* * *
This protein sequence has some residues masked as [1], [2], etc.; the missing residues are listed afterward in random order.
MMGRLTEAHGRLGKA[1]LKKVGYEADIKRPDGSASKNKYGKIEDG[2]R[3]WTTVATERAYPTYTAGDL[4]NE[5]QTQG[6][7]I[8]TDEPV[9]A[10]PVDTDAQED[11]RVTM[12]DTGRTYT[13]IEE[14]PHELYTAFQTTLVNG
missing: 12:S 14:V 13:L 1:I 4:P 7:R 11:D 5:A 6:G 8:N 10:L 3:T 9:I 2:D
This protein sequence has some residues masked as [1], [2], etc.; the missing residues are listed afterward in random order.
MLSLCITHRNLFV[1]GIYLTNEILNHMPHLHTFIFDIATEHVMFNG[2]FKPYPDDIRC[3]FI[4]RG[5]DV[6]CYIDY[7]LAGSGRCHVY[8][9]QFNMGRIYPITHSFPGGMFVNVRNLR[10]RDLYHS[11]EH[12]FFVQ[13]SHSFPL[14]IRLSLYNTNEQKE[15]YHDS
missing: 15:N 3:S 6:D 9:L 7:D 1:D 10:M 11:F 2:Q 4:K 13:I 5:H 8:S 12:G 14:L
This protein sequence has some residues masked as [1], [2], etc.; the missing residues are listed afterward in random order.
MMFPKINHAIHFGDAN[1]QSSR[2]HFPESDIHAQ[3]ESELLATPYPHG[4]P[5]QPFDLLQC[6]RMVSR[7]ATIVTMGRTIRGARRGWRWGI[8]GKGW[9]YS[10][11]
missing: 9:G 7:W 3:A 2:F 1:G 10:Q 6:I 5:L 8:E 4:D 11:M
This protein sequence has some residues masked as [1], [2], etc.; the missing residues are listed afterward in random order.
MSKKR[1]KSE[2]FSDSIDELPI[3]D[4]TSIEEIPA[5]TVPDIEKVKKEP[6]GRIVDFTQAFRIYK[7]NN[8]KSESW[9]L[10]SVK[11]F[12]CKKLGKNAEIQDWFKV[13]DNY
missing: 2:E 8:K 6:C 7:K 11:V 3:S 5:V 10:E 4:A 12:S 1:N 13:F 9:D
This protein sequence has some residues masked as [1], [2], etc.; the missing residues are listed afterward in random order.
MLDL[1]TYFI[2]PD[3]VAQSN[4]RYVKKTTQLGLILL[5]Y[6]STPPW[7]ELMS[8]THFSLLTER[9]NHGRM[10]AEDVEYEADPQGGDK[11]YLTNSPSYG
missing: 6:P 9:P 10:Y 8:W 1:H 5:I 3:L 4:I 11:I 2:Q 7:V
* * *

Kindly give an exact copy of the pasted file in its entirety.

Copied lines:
This protein sequence has some residues masked as [1], [2], etc.; the missing residues are listed afterward in random order.
MMGRLTEAHGRLGKA[1]LKKVGYEADIKRPDGSASKNKYGKIEDG[2]R[3]WTTVATERAYPTYTAGDL[4]NE[5]QTQG[6][7]I[8]TDEPV[9]A[10]PVDTDAQED[11]RVTM[12]DTGRTYT[13]IEE[14]PHELYTAFQTTLVNG
missing: 12:S 14:V 13:L 1:I 4:P 7:R 11:D 5:A 6:G 8:N 10:L 3:T 9:I 2:D
This protein sequence has some residues masked as [1], [2], etc.; the missing residues are listed afterward in random order.
MLSLCITHRNLFV[1]GIYLTNEILNHMPHLHTFIFDIATEHVMFNG[2]FKPYPDDIRC[3]FI[4]RG[5]DV[6]CYIDY[7]LAGSGRCHVY[8][9]QFNMGRIYPITHSFPGGMFVNVRNLR[10]RDLYHS[11]EH[12]FFVQ[13]SHSFPL[14]IRLSLYNTNEQKE[15]YHDS
missing: 15:N 3:S 6:D 9:L 7:D 1:D 10:M 11:F 2:Q 4:K 13:I 5:H 8:S 12:G 14:L
This protein sequence has some residues masked as [1], [2], etc.; the missing residues are listed afterward in random order.
MMFPKINHAIHFGDAN[1]QSSR[2]HFPESDIHAQ[3]ESELLATPYPHG[4]P[5]QPFDLLQC[6]RMVSR[7]ATIVTMGRTIRGARRGWRWGI[8]GKGW[9]YS[10][11]
missing: 9:G 7:W 3:A 2:F 1:G 10:Q 6:I 5:L 8:E 4:D 11:M
This protein sequence has some residues masked as [1], [2], etc.; the missing residues are listed afterward in random order.
MSKKR[1]KSE[2]FSDSIDELPI[3]D[4]TSIEEIPA[5]TVPDIEKVKKEP[6]GRIVDFTQAFRIYK[7]NN[8]KSESW[9]L[10]SVK[11]F[12]CKKLGKNAEIQDWFKV[13]DNY
missing: 2:E 8:K 6:C 7:K 11:V 3:S 5:V 10:E 4:A 12:S 1:N 13:F 9:D
This protein sequence has some residues masked as [1], [2], etc.; the missing residues are listed afterward in random order.
MLDL[1]TYFI[2]PD[3]VAQSN[4]RYVKKTTQLGLILL[5]Y[6]STPPW[7]ELMS[8]THFSLLTER[9]NHGRM[10]AEDVEYEADPQGGDK[11]YLTNSPSYG
missing: 6:P 9:P 10:Y 8:W 1:H 5:I 3:L 4:I 11:I 2:Q 7:V